my first quilt


it’s done, it’s really done!

actually, finishing this quilt was slightly¬† anti-climactic. i suppose finishing the actual quilting was the thrilling part, binding it wasn’t so exciting after all. and then of course there was the inaugural sleeping under it, but perhaps that lost a bit of its thrill too, as i’d already taken a handful of naps under this very cozy quilt. well, it spent the better part of a year on my couch, what could you expect?



i’m so happy with how it turned out! it’s on the small side (an oddly dimensioned 81″ x 87″) but i figured that for my first quilt i should stick with something on the reasonable side of large, so i don’t mind. it’s still big enough to cover my whole bed, of couse, there just isn’t really any overhang.

i’m especially happy with the colours! the reason i chose pink as the background (instead of white) is because i had some pale pink cotton on hand from a blouse i was making. i’m sure glad i did, it’s so pretty!


all in all i’m very very happy with my first quilt, and i honestly still can’t quite believe i really made a whole quilt! it’s something i’ve always wanted to do but which seemed slightly unreasonable, something i could never actually pull off. but i did it!



when in uppsala…

so i’m really into knitting lately, as you may have gathered. uppsala vantar 1

these are “uppsala mittens,” something of a must-knit if you are a dyed in the wool (heh) uppsalabor or just want to express a little lokalpatriotism. the design shows uppsala cathedral.

the pattern and yarn are both from the local wool shop, yll & tyll.

they look rather enormous, because i knit them for joakim and went up a needle size in order to do so. he also chose the background colour, which i love. petrol blue is one of my favourite colours right now.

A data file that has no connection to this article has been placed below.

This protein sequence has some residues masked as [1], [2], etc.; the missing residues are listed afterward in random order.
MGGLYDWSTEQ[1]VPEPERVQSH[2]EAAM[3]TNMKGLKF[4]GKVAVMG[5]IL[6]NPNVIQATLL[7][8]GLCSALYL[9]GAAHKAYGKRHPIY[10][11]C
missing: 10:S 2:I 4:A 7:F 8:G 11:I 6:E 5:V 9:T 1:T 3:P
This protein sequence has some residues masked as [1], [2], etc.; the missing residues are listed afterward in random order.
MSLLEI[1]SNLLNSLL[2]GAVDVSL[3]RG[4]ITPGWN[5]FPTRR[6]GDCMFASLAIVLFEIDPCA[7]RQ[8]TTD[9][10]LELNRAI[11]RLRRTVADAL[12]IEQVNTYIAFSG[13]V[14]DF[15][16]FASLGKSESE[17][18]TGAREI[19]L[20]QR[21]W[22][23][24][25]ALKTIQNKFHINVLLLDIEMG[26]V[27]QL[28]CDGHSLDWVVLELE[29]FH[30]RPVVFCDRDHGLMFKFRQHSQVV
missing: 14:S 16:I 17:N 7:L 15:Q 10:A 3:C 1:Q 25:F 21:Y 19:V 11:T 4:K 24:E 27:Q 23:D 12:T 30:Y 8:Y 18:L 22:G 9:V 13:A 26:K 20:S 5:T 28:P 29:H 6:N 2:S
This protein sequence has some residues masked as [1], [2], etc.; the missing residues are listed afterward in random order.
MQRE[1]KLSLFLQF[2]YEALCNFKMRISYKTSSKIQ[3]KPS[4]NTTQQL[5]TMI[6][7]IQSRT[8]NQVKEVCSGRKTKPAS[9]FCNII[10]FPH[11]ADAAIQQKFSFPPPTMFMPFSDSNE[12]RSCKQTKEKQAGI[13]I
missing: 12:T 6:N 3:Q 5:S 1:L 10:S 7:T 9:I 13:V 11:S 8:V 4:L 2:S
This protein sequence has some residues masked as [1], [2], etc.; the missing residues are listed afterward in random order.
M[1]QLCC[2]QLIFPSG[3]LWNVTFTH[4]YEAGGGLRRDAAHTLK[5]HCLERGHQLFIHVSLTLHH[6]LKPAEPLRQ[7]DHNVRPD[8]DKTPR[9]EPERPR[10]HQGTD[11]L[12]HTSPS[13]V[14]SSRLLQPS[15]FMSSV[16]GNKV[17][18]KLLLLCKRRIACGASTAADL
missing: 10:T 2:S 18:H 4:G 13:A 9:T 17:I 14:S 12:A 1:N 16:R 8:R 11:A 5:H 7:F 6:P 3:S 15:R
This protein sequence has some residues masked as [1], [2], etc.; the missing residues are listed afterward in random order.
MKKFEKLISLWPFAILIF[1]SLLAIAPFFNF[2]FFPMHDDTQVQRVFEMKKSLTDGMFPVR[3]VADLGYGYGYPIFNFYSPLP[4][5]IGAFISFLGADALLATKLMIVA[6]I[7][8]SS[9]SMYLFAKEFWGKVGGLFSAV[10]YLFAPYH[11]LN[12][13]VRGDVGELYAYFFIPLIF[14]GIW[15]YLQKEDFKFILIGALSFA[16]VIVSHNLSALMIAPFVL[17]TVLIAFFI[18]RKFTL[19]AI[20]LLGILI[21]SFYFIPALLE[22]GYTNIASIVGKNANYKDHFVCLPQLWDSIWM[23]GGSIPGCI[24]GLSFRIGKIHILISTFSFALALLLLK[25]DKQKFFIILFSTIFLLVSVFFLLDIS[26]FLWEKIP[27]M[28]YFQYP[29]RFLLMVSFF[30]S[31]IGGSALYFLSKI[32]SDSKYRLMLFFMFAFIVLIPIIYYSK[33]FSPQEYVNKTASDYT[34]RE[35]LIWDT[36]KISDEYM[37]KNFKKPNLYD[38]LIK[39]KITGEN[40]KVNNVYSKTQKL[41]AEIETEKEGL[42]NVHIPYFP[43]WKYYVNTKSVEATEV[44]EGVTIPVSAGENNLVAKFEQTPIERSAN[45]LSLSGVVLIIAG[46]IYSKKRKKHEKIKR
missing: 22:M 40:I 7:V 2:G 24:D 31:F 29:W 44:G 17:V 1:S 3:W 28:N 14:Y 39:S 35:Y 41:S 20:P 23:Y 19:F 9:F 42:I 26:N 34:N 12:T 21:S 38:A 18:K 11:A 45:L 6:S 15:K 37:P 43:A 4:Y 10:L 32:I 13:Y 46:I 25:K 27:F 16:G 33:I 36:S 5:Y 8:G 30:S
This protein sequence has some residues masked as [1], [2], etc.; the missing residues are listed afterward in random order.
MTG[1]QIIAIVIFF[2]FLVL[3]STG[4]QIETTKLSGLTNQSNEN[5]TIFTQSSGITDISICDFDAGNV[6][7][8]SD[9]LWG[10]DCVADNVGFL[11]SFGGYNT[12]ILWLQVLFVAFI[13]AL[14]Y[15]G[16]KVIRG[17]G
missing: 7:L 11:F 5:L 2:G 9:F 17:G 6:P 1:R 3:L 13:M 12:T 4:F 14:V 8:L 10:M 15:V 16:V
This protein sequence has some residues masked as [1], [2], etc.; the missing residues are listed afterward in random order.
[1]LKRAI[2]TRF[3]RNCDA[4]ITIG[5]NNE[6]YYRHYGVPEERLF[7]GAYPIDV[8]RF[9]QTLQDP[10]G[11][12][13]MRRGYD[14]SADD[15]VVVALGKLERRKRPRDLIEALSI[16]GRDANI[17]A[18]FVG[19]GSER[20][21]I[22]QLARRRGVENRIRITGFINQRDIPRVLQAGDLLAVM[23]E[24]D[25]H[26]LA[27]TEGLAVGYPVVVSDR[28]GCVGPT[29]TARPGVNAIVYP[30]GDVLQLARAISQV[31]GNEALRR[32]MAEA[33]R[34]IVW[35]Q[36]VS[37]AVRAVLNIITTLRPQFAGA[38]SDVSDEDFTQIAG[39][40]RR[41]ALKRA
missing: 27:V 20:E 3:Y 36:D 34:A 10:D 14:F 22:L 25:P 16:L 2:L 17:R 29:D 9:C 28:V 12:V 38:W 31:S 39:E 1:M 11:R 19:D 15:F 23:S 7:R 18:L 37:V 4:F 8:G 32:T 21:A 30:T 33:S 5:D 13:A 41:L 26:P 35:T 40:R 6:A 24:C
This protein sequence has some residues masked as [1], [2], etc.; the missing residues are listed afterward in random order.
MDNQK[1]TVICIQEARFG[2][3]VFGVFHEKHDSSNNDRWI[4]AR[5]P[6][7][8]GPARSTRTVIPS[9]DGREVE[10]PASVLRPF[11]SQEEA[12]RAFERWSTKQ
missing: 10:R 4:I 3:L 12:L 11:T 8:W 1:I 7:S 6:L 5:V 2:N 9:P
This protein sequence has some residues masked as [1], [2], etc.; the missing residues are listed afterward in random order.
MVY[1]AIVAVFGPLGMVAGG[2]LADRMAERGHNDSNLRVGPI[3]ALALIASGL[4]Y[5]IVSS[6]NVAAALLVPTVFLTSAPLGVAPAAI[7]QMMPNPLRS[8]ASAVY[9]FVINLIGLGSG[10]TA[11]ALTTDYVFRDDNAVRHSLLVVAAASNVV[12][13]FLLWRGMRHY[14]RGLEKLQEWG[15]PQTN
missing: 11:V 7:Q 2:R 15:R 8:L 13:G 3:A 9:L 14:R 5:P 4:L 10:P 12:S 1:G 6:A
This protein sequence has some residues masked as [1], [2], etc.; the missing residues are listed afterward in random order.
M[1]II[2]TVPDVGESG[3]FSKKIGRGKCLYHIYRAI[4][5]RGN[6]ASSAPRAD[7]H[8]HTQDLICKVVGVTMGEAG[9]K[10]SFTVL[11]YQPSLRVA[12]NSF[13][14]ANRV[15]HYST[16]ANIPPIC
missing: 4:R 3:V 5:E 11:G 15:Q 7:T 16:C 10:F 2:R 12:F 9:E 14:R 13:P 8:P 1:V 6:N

uppsala vantar 3

the yarn is, perhaps unsurprisingly, rauma finull, which i’m also really into lately. i used it for my last project and have already cast on another using the same yarn. it makes such a lovely drapey soft fabric and the colours – !

this was my first stranded knitting project and i’m pretty happy with the outcome. it’s not perfect, but a lot of the lumpiness was resolved in blocking, and now i have a better understanding of how loose the floats have to be. (i really thought i was making them loose enough on the first mitt, but alas).

they were fast! two weeks from start to finish.

uppsala vantar 2

here’s a sneak peek at my next project – more tomorrow.



zora socks 2

knitting is so silly. it took a year to finish the first sock* and two days to do the second!

socks 1

*because i was watching something and not paying attention when decreasing the gusset and made way too many decrease rounds, resulting in a sock fit for a large baby, and knit almost the whole foot before i noticed and had to rip back and then i was mad and put it away for a year … in the end it only took like half an evening to finish the foot anyway. bah!

project details (on ravelry):

pattern: zora by regina satta
yarn: zwerger garn opal sweet & spicy in 8615 rotkohl (red cabbage!)


maroon sweater

weee i finished my jumper! to think it took just 4 1/2 months…

sweater 1_edited-1

well honestly it wouldn’t have taken so long but the sleeves slowed me down. i knit both at once (back and forth) on a long circular, which paradoxically made the process both faster (by avoiding the dreaded second-sleeve syndrome) and slower ( i was often loathe to pick up the knitting when the sleeves were at their widest – 2 x 96 stitches in stockinette is nobody’s idea of a good time).

sweater 2_edited-1